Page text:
The Rwanda Massacre; Reflection

So, what most of us call the ‘Genocide in Rwanda’ or  ‘Rwandan Genocide’ need actually be referred to as the ‘Genocide against Tutsi’.

Big difference?

Well, Yes.

For many years now, global citizens led by the survivors of the 1994 massacre are campaigning for a change on how it is identified. After numerous discussions, a large percentage of the International Community has come to a consensus that – it is a fact that the genocide was perpetrated against the Tutsi in Rwanda (calling it as it is) and that it is not merely a meaningless Genocide in Rwanda.

The year 2017 marks 23 years since the occurrence confounding event that lasted three consecutive months resulting to a whole 800,000 people’s deaths.


The conflict that was centered between the two main ethic groups in Rwanda, Tutsi and the Hutu, began decades before 1994.

During the colonial period, the Belgians openly favoured the Tutsi over the Hutu. This was mostly in terms of acknowledgment and jobs. The Rwandese had to specify in their identification card whether they were of the TUTSI, HUTU or TWA tribe making it easier for the Belgians to discriminate upon those who were not Tutsi.

It was their belief (Belgians) that the Tutsi were more superior to the Hutu thus treating them as so. Because of this, the Tutsi and the Hutu did not see eye to eye and once Rwanda gained its independence, the Hutu, being the majority of the population, gained control over the nation with no intention of sharing power. They inclined to persecuting the Tutsi.

In 1994 a plane with the president of Rwanda aboard was shot at and crashed. This was the beginning of a a range of systematic killing by the Hutu that left up to 10,000 people dead in a day. The death toll of the Tutsi rose as the passion to exterminate them increased.


Two decades on, Rwanda is still dealing with the atrocity.

The wounds (physical and emotional) caused by the Genocide are not completely healed. Many of those who fled their homes are still rebuilding their lives. The entire nation lost. Children were orphaned and for some parents, it was the last time they saw their children alive. Some families were completely wiped off the face of the earth leaving just but a memory of their once existence.

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Churches and schools were set up as Memorials. The names and remains of the dead are preserved to ensure the crime is never forgotten.

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Reconciliation may be a major challenge for the citizens of Rwanda but a good number of them live together despite their past differences – An act that you have to agree with me to be somewhat bewildering. (23 years is not such a long time ago)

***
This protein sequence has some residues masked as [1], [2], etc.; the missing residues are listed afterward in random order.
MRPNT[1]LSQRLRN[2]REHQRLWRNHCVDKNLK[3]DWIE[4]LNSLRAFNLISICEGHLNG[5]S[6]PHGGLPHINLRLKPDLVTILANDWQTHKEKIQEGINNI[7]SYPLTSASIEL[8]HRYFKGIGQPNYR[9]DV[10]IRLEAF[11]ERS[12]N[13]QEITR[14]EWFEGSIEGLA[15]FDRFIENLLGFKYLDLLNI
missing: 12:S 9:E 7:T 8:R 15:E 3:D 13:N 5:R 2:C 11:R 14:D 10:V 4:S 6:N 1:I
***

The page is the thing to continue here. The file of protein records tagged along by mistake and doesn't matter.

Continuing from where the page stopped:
That has to be the most inspiring thing post the genocide. FORGIVENESS.

The ethnic tensions have to a great extent disappeared and it is my hope and prayer that peace continues to reign. It would be a great shame if Rwanda, Kenya or any other state failed to learn from the 1994 massacre.

Ethnicity and all the other major or minors factors that makes us different from each other are what make the world an even more interesting place to live in.

 They are total up-sides! Why can’t everybody see that?

Imagine how BORING the world would be if we all looked EXACTLY like Me, dressed, lived, talked and thought like I do! (Well, considering how cool I am, I think otherwise… but you get the drift right?) 

All these different attributes are what colour our world.

The international community may have failed at its role in preventing or even stopped the 1994 Genocide from happening but it is my personal opinion that since we have acknowledged that fact, we should quit beating ourselves up about it and work toward preventing the same from happening in future. Not just in Rwanda but also in other states.

Take Syria. The stability of the nation needs saving! There is no excuse for the International Community to turn a blind eye to the country and its people. It is during such times that I for one, expect the other 195 nations of the world to work collectively to contain the situation.

What’s the point of watching from the sidelines as Syria is razed to the ground and later coming up with hashtags that won’t raise the dead?

I agree with the majority that support the commemoration of The Genocide against the Tutsi. Besides honoring the dead, we all get to learn a thing or two.

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